4.1. (3) What other qualities allow for leaders to wield power over the people? (DISCUSS PUTIN SYSTEM AND ETHOS). How does Putin yield power as a leader? Is it through corrupt practices? Manipulation? Propoganda?

4.1.1. In history, we have seen many ways in which leaders wield power over the people. Ideal leaders, or what we call statesmen, use statecraft or "the use of the assets or the resources and tools (economic, military, intelligence, media) that a state has to persue its interest and to affect the behavior of others, whether friendly or hostile," (p.307).

4.1.2. Leaders can practice statecraft through coercive force, peaceful negotiation, manipulation, corruption, and propoganda. Vladimir Putin, for example, used manipulation and attractiveness to gain his position in Russia. He also used hard power when he froze oil imports in Chechnya in order to make his name known. He wanted power over foreign places and to make his self-interst a reality--to bring Russia back to the superpower it was during and before the Cold War. He has allegedly used corrupt practices to stay in power such as rigging elections and censoring media and propoganda to show him only in a positive light.

5. P. III

5.1. (4) What influence do MNCs have over politics and policy? (CORPORATION & ETHOS; CH. 1 & 18)

5.1.1. MNCs have had a great influence on politics and policy since they cleverly persuaded their way into making a corporation legally a person from the 14th Amendment. Though these corporations are not people, don't have feelings like people, and only care about their bottom-line, they are still able to sue and be sued, buy and sell property,and borrow money. In The Corporation, MNCs are often compared to such intimidating and predatorial symbols including Godzilla, Frankenstein, and a large whale

6. P. IV

6.1. (5) How might the corporations be brought under control?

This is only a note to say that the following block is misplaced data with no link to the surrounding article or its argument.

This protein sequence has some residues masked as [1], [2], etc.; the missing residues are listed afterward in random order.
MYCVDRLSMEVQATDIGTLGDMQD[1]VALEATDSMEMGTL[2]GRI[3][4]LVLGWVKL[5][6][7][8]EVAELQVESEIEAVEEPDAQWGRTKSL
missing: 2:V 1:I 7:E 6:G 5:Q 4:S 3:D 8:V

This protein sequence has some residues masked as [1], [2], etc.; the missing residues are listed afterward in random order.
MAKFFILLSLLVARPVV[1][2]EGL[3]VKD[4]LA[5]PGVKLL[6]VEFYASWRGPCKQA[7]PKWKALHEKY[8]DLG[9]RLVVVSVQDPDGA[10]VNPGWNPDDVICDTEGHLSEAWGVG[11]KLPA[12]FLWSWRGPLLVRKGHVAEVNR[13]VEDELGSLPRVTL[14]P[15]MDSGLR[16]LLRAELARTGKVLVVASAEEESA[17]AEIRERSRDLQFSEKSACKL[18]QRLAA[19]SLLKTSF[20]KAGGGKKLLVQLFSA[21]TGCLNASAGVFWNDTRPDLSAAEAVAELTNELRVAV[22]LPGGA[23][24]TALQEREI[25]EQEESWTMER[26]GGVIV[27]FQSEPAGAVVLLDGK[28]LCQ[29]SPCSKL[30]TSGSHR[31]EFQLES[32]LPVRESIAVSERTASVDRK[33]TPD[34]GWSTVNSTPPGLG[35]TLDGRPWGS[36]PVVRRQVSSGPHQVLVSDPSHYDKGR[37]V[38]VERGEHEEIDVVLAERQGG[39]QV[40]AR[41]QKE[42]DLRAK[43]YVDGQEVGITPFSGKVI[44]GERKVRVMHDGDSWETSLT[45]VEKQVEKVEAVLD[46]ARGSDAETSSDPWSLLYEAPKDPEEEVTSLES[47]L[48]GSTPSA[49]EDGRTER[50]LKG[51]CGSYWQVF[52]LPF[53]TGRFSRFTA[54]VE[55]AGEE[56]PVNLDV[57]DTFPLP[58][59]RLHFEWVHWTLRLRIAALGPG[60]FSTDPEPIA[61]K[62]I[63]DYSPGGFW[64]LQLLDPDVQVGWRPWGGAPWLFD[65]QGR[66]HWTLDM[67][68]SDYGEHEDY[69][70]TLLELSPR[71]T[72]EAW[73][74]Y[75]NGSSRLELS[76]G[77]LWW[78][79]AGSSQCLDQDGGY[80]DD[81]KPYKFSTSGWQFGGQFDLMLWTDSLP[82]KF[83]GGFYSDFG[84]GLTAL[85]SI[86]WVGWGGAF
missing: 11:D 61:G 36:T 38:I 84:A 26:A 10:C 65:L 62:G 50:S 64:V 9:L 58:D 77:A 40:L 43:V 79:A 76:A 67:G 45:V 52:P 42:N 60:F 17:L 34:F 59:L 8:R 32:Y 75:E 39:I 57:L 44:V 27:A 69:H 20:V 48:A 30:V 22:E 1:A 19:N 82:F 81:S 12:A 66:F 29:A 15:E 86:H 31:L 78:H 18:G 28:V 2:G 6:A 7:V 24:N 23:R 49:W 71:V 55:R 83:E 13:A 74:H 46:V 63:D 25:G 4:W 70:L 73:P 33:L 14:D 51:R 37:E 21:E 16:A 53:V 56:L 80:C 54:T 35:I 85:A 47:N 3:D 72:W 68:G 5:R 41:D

6.1.1. The only way corporations can be brought under control is if the government limits corporate power and brings the system back to a democracy rather than the patriarchy we are now as eEthos described, which is when the power resides in the "wealth of the nation".

6.1.2. The only way corporations can be brought under control is if the government

6.2. (6) How are the citizens responding to this unequal distribution of power? (SPAIN'S NEO & T.I.W.D.L.L).

6.2.1. There are many naive people in the world that do not realize the unequal distribution of power between the people, government and corporations. Others on the other hand there are those that witness the consequences first hand and have no choice but to take action for the sake of the public interest. In Spain where there has been a five year economic collapse due to a housing market crash and widespread homelessnes/eviction rates, ordinary citizens are influencing Spain and working toward helping the public interest when their government has turned its back on them. These hippies, punks, and anarchists have taken on the job of social service to their communities by helping the homeless families relocate and rebuild their lives. They are making a statement to their government that they will overcome even when their distribution of power is unequal.

6.2.2. In "This is what Democracy Looks Like", regular citizens responded to the consequences of unequal distribution of power, specifically between the people and the WTO, which is an IGO designed to regulate the global economy. The people were angry with the WTO and its abuse to safety, labor, and environmental conditions globally within MNCs. The "Battle of Seattle" during the 1999 WTO meeting prompted nonviolent protestors to call to attention the abuse that corporations have and its negative influence on all people. These protests did not end in Seattle but turned global. The responses that the citizens had reached the ears of these leaders and prompted their attention. People can have a voice when it comes to politics.


7.1. (7) What can you conclude about the nature of power in politics? Why is this important to understanding politics? Why should we care?

7.1.1. The nature of power in politics is one that is driven by authority, persuasion hard or soft, decietfullness, and ultimate self-interest. It is important to understand politics because its effects spread across the globe. The decisions of leaders and corporations turn into consequences for the people and the environment. It is important that we are aware of these issues and take control when we are not in favor. We need to care because our power as people is at stake with the rising influence of corporate control in government systems. I believe the people are able to make a difference if they refuse to continue to let corporations and leaders influence their thoughts and behaviors. We need to take control of our government and not let corporate power control us any more. Political power needs to be given back to the people.